Debugging1If a workflow fails, you can inspect the data to determine what went wrong. Nonetheless, you can only debug workflows after they failed, there is no support for starting an interactive post-mortem debugging session and you have to resort to using print statements for debugging, which is far from ideal.
Testing2Workflows can be imported to inspect its definition and properties. Although not explicitly mentioned, there does not seem to be any restrictions, and you could use this testing tools with a testing framework like pytest.
Deployment1Metaflow comes with a built-in AWS tool to execute workflows, it is also possible to schedule workflows using AWS Step Functions. However, Netflix uses an internal (closed-source) DAG scheduler. There are not options to deploy to other clouds. It appears that workflows can be exposed as APIs, but it is unclear if this is part of the open-source package.
Programming languages1There is support for R workflows, although it is a separate tool that uses the Python library as a backend, you cannot mix R and Python in the same workflow. No support for SQL.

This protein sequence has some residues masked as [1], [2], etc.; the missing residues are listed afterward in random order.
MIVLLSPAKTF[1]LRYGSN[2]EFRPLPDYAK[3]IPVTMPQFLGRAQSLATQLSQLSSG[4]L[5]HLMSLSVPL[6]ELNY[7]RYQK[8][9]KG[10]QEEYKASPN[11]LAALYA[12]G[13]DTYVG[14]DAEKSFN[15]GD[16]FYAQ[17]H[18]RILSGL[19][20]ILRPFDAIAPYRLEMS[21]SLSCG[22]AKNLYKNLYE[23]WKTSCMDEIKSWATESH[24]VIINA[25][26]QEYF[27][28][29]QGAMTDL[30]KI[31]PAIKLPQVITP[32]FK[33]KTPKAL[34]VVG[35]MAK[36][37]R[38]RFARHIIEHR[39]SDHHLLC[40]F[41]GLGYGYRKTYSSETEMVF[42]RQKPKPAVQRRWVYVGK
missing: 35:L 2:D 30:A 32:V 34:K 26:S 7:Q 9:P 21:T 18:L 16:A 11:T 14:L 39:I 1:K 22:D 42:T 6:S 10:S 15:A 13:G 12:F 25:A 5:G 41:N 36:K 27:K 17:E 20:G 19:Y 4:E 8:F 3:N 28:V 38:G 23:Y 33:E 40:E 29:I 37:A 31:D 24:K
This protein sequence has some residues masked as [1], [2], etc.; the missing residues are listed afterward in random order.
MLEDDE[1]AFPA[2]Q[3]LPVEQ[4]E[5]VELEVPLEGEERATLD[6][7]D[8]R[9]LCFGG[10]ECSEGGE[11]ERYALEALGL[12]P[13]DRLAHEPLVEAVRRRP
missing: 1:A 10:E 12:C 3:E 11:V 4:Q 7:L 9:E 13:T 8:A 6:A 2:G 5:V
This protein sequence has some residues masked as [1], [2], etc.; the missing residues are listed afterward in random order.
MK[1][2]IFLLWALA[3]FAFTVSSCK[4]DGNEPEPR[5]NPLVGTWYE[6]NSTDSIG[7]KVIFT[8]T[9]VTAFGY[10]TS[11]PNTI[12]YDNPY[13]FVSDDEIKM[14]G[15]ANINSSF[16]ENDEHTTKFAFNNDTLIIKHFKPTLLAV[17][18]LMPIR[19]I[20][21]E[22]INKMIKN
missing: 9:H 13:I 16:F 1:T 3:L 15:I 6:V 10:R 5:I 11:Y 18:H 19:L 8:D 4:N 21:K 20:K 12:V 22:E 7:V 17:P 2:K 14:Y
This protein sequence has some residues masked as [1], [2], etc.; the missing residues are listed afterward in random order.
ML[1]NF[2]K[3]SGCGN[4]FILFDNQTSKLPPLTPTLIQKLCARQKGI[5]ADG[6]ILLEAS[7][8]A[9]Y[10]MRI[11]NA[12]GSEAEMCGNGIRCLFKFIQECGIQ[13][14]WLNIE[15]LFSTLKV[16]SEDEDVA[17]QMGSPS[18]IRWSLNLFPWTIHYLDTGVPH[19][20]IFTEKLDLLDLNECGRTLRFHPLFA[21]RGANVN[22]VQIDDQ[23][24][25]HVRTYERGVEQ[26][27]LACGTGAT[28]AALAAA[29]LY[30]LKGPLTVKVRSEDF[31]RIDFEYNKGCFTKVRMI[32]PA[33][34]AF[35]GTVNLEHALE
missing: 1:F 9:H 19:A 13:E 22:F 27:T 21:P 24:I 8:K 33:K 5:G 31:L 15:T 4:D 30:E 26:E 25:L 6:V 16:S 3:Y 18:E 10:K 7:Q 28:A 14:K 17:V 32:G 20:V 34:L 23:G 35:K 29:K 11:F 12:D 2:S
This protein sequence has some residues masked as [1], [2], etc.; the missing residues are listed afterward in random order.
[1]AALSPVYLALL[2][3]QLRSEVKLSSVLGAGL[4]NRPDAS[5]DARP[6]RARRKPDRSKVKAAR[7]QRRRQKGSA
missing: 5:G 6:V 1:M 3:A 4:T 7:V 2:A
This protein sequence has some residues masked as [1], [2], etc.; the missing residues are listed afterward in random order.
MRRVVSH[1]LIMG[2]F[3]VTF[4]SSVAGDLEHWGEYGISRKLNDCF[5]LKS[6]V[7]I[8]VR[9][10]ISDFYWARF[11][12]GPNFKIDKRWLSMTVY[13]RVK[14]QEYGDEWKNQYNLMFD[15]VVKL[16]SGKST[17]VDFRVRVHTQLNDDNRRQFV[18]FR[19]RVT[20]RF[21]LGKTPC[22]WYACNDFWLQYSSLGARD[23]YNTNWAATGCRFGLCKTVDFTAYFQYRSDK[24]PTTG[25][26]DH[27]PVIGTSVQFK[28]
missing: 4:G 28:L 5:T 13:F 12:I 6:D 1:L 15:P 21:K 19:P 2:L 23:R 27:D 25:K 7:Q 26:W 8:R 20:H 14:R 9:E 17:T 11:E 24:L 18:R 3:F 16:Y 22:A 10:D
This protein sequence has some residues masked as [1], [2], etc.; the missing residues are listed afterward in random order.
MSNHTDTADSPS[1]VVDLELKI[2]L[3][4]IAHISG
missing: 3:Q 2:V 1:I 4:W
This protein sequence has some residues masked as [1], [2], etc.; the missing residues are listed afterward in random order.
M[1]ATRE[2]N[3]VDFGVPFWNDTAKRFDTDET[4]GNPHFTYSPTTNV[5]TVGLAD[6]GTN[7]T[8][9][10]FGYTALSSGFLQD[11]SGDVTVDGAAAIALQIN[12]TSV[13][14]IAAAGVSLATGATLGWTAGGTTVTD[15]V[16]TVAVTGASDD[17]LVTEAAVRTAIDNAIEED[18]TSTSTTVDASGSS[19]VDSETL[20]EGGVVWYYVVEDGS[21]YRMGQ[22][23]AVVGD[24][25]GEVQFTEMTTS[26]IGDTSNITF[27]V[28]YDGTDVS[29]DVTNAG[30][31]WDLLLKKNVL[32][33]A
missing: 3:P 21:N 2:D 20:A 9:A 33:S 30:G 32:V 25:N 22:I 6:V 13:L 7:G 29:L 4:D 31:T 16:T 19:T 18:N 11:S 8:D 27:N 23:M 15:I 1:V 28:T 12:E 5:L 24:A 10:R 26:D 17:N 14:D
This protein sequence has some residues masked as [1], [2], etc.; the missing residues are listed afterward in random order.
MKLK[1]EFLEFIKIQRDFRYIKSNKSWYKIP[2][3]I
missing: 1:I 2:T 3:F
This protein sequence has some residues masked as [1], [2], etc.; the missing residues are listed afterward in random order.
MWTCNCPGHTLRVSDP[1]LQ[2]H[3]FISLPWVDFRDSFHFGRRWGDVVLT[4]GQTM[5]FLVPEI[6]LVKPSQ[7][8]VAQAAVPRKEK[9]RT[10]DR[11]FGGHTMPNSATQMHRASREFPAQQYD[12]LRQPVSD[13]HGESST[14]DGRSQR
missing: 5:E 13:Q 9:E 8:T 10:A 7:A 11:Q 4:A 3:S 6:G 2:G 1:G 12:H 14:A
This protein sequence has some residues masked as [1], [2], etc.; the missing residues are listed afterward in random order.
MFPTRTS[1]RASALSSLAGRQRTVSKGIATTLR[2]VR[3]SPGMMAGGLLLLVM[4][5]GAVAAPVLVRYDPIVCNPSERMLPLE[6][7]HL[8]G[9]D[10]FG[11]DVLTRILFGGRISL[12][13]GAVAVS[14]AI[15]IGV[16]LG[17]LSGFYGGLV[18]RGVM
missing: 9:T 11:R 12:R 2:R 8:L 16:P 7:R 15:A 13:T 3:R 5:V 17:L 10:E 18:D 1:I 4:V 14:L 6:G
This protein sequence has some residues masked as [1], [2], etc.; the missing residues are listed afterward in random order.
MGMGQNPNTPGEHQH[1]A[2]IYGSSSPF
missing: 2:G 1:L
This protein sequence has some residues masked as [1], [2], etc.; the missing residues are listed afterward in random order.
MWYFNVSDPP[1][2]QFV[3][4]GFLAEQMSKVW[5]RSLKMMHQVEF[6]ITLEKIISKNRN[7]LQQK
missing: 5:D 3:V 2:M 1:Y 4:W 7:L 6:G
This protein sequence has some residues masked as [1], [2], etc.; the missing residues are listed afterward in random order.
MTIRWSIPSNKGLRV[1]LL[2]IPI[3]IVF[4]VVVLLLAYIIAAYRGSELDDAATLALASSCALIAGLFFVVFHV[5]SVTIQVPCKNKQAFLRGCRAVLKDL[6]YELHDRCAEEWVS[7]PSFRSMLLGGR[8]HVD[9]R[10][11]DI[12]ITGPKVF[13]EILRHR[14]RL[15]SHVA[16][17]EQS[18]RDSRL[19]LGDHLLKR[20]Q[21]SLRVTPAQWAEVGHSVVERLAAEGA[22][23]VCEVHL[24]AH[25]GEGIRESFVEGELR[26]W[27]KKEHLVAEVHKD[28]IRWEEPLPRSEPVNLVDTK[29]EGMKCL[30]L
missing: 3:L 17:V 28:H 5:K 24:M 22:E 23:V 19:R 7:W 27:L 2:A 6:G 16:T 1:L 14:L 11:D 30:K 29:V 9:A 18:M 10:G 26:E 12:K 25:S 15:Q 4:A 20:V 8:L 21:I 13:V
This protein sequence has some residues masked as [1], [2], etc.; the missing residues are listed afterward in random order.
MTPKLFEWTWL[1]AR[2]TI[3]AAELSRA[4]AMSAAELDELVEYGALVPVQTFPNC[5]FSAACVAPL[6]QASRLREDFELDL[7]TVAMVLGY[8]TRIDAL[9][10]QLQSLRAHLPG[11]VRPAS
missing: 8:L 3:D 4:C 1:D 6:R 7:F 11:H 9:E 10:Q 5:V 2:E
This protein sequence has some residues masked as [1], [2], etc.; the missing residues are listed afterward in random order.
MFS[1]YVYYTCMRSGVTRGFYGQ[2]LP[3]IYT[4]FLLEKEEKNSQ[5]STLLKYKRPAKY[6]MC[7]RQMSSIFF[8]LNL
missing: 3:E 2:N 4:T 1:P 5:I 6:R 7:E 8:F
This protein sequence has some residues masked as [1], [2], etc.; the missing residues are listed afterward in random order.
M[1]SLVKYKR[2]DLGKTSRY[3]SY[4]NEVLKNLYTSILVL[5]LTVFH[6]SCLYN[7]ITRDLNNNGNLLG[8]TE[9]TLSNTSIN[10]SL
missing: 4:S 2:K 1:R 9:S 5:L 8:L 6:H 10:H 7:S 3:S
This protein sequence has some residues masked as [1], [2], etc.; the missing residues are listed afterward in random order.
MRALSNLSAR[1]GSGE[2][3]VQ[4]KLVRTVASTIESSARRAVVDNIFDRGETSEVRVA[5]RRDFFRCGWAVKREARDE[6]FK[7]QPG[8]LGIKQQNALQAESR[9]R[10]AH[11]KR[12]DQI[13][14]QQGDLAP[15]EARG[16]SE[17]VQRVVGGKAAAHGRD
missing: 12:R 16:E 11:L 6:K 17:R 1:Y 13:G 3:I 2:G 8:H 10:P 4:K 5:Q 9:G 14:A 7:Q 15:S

Maintainability1Requiring workflows to be defined as a single class is problematic for collaboration and code organization. Furthermore, it might lead to sneaky bugs since tasks are not stateless (due to the existence of instance variables).
Jupyter notebooks supportNANo support for interactive development. No support for executing notebooks programmatically.



Ease of use2Function-based workflows are written with a clean Python API. The task library contains a wide variety of tasks, however, only a handful of them are relevant to Data Science/Machine Learning projects.
Development experience2Workflows can be executed locally. No support for incremental builds.
Debugging3You can inspect the output and status of each task. As well as tools that make workflow debugging simple.
TestingNANo support for integration testing. No support for pipeline testing.
Deployment1Workflows can be deployed (and scheduled) using the web interface, however, this interface can only execute Prefect workflows. No support for running workflows in other systems. Prefect server has a non-standard open-source license.
Programming languages1Although there is support for a few SQL database (e.g. postgres, snowflake, sqlite), each module has a different API. No support for R or Julia.